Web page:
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Complement component 3 (C3)

C3

Complement C3 is a blood test that measures the activity of a certain protein.

This protein is part of the complement system. The complement system is a group of nearly 60 proteins that are in blood plasma or on the surface of some cells. The proteins work with your immune system and play a role to protect the body from infections, and to remove dead cells and foreign material. Rarely, people may inherit deficiency of some complement proteins. These people are prone to certain infections or autoimmune disorders.

There are nine major complement proteins. They are labeled C1 through C9. This article describes the test that measures C3.

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How the Test is Performed

Blood is drawn from a vein. Most often, a vein from the inside of the elbow or the back of the hand is used.

The procedure is as follows:

In infants or young children, a sharp tool called a lancet may be used to puncture the skin and make it bleed. The blood collects into a small glass tube called a pipette, or onto a slide or test strip. A bandage may be placed over the area if there is any bleeding.

How to Prepare for the Test

There is no special preparation needed.

How the Test will Feel

When the needle is inserted to draw blood, some people feel moderate pain. Others may feel only a prick or stinging sensation. Afterward, there may be some throbbing.

Why the Test is Performed

C3 and C4 are the most commonly measured complement components.

A complement test may be used to monitor people with an autoimmune disorder. It is done to see if treatment for their condition is working. When the complement system is turned on during inflammation, levels of complement proteins may go down. For example, people with active lupus erythematosus may have lower-than-normal levels of the complement proteins C3 and C4.

The test may also be done for the following conditions:

Normal Results

The normal range is 88 to 201 milligrams per deciliter (mg/dL) (0.88 to 2.01 g/L).

Note: Normal value ranges may vary slightly among different laboratories. Talk to your provider about the meaning of your specific test results.

The examples above show the common measurements for results for these tests. Some laboratories use different measurements or may test different specimens.

What Abnormal Results Mean

Increased complement activity may be seen in:

Decreased complement activity may be seen in:

Risks

Risks associated with having blood drawn are slight, but may include:

Considerations

The complement cascade is a series of reactions that take place in the blood. The cascade activates the complement proteins. The result is an attack unit that creates holes in the membrane of bacteria, killing them. C3 attaches to bacteria and kills them directly.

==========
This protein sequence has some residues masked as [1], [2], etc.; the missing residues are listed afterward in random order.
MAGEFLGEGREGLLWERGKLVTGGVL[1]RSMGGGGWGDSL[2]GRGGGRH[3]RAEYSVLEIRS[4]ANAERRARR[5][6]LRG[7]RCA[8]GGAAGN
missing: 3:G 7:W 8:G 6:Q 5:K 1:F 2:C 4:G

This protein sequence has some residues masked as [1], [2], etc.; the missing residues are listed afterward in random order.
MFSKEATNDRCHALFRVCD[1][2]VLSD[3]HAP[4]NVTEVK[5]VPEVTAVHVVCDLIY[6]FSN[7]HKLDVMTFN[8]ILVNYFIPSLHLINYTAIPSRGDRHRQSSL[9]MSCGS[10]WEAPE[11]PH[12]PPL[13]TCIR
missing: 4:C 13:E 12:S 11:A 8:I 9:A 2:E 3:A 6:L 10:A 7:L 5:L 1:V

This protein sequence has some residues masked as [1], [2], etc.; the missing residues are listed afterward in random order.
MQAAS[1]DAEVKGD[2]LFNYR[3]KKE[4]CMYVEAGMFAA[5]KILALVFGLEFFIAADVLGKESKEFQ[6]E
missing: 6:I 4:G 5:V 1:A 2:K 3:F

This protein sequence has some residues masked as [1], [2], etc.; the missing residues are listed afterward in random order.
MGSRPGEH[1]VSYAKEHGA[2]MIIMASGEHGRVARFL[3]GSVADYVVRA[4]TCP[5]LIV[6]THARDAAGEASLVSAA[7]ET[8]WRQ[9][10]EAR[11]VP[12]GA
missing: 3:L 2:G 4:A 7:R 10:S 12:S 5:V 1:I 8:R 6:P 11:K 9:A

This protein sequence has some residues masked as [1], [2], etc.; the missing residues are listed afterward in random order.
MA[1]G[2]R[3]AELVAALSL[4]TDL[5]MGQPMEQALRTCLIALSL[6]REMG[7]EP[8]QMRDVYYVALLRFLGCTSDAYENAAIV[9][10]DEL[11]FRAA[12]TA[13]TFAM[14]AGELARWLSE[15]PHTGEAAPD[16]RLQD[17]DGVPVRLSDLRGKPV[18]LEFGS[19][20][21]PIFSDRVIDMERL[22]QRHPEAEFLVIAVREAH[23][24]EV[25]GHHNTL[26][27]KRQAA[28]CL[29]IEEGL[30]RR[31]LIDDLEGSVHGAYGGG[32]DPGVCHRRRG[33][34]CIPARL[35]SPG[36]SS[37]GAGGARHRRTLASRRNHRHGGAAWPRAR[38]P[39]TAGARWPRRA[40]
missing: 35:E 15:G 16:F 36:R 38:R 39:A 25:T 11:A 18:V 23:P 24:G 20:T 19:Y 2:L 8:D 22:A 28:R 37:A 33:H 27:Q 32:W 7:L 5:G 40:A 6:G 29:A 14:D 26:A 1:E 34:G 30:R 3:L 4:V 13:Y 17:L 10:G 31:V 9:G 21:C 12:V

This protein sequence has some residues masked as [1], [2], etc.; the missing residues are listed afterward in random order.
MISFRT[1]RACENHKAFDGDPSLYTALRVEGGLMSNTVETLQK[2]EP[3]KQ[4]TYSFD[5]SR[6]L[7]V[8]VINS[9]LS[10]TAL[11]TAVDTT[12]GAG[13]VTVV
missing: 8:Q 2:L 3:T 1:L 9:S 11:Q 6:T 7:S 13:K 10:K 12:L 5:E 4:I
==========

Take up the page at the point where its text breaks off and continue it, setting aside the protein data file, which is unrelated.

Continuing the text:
Related Information

Complement
C1 esterase inhibitor
Systemic lupus erythematosus
Complement component 4
Septicemia
Shock
Malaria
Paroxysmal nocturnal hemoglobinuria (PNH)
Ulcerative colitis
Hereditary angioedema
Cirrhosis
Glomerulonephritis
Hepatitis
Lupus nephritis
Kidney transplant

References

Atkinson JP. Complement system in disease. In: Goldman L, Schafer AI, eds. Goldman-Cecil Medicine. 26th ed. Philadelphia, PA: Elsevier; 2020:chap 44.

Bean KV, Massey HD, Gupta G. Mediators of inflammation: complement. In: McPherson RA, Pincus MR, eds. Henry's Clinical Diagnosis and Management by Laboratory Methods. 24th ed. Philadelphia, PA: Elsevier; 2022:chap 48.

Chernecky CC, Berger BJ. C3 complement (beta-1c-globulin) - serum. In: Chernecky CC, Berger BJ, eds. Laboratory Tests and Diagnostic Procedures. 6th ed. St Louis, MO: Elsevier Saunders; 2013:267-268.

Sullivan KE, Grumach AS. The complement system. In: Burks AW, Holgate ST, O'Hehir RE, Broide DH, et al. eds. Middleton's Allergy: Principles and Practice. 9th ed. Philadelphia, PA: Elsevier; 2020:chap 8.

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Review Date: 1/31/2021  

Reviewed By: Diane M. Horowitz, MD, Rheumatology and Internal Medicine, Northwell Health, Great Neck, NY. Review provided by VeriMed Healthcare Network. Also reviewed by David Zieve, MD, MHA, Medical Director, Brenda Conaway, Editorial Director, and the A.D.A.M. Editorial team.

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